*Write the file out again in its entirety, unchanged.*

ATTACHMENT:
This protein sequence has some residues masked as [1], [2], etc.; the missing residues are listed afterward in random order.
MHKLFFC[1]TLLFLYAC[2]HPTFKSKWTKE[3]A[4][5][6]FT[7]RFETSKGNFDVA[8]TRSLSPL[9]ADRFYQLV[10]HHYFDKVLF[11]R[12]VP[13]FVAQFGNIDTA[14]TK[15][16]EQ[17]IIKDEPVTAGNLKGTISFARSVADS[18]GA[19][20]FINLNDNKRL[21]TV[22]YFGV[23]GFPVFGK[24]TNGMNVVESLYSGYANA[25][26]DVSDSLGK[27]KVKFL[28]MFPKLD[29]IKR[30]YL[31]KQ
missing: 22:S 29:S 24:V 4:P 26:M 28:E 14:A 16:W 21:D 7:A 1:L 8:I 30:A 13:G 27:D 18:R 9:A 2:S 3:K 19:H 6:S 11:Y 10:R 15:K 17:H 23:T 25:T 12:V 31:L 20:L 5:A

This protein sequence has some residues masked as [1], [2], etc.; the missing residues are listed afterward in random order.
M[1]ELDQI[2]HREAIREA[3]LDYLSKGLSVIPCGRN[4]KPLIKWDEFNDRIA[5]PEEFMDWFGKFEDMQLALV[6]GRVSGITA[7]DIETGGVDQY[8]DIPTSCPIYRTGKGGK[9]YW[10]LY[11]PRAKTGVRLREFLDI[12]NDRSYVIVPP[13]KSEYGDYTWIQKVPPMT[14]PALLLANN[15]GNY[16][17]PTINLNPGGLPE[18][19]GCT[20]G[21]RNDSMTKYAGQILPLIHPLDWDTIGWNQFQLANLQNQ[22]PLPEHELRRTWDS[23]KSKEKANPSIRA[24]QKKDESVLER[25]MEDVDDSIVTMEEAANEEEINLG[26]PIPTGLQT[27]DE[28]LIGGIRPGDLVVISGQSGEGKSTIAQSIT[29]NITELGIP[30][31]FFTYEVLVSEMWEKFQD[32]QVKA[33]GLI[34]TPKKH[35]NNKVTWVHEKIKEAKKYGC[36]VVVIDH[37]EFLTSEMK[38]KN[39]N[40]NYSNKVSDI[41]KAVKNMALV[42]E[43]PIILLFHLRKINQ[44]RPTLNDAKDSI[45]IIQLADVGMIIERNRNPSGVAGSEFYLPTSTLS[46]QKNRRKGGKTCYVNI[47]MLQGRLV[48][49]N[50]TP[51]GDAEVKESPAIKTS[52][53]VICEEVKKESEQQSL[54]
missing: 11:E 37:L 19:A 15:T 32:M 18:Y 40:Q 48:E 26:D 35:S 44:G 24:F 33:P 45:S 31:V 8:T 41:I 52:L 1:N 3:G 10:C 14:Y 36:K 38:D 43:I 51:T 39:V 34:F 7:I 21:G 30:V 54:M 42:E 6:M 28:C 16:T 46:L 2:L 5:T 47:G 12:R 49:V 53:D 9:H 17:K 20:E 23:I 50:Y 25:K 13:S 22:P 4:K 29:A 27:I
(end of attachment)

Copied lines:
This protein sequence has some residues masked as [1], [2], etc.; the missing residues are listed afterward in random order.
MHKLFFC[1]TLLFLYAC[2]HPTFKSKWTKE[3]A[4][5][6]FT[7]RFETSKGNFDVA[8]TRSLSPL[9]ADRFYQLV[10]HHYFDKVLF[11]R[12]VP[13]FVAQFGNIDTA[14]TK[15][16]EQ[17]IIKDEPVTAGNLKGTISFARSVADS[18]GA[19][20]FINLNDNKRL[21]TV[22]YFGV[23]GFPVFGK[24]TNGMNVVESLYSGYANA[25][26]DVSDSLGK[27]KVKFL[28]MFPKLD[29]IKR[30]YL[31]KQ
missing: 22:S 29:S 24:V 4:P 26:M 28:E 14:A 16:W 21:D 7:A 1:L 8:I 30:A 13:G 27:D 18:R 9:A 2:S 3:K 19:H 6:S 11:Y 10:R 15:K 17:H 23:T 25:T 12:V 31:L 20:L 5:A

This protein sequence has some residues masked as [1], [2], etc.; the missing residues are listed afterward in random order.
M[1]ELDQI[2]HREAIREA[3]LDYLSKGLSVIPCGRN[4]KPLIKWDEFNDRIA[5]PEEFMDWFGKFEDMQLALV[6]GRVSGITA[7]DIETGGVDQY[8]DIPTSCPIYRTGKGGK[9]YW[10]LY[11]PRAKTGVRLREFLDI[12]NDRSYVIVPP[13]KSEYGDYTWIQKVPPMT[14]PALLLANN[15]GNY[16][17]PTINLNPGGLPE[18][19]GCT[20]G[21]RNDSMTKYAGQILPLIHPLDWDTIGWNQFQLANLQNQ[22]PLPEHELRRTWDS[23]KSKEKANPSIRA[24]QKKDESVLER[25]MEDVDDSIVTMEEAANEEEINLG[26]PIPTGLQT[27]DE[28]LIGGIRPGDLVVISGQSGEGKSTIAQSIT[29]NITELGIP[30][31]FFTYEVLVSEMWEKFQD[32]QVKA[33]GLI[34]TPKKH[35]NNKVTWVHEKIKEAKKYGC[36]VVVIDH[37]EFLTSEMK[38]KN[39]N[40]NYSNKVSDI[41]KAVKNMALV[42]E[43]PIILLFHLRKINQ[44]RPTLNDAKDSI[45]IIQLADVGMIIERNRNPSGVAGSEFYLPTSTLS[46]QKNRRKGGKTCYVNI[47]MLQGRLV[48][49]N[50]TP[51]GDAEVKESPAIKTS[52][53]VICEEVKKESEQQSL[54]
missing: 11:E 37:L 19:A 15:T 32:M 18:Y 40:Q 48:E 26:D 35:S 44:G 24:F 33:P 45:S 31:V 8:T 41:I 52:L 1:N 3:G 10:C 14:Y 36:K 38:D 43:I 51:T 39:V 34:F 7:I 21:G 30:V 54:M 42:E 6:M 28:C 16:T 46:L 2:L 5:T 47:G 12:R 49:V 53:D 9:H 17:K 20:E 23:I 50:Y 25:K 13:S 22:P 4:K 29:A 27:I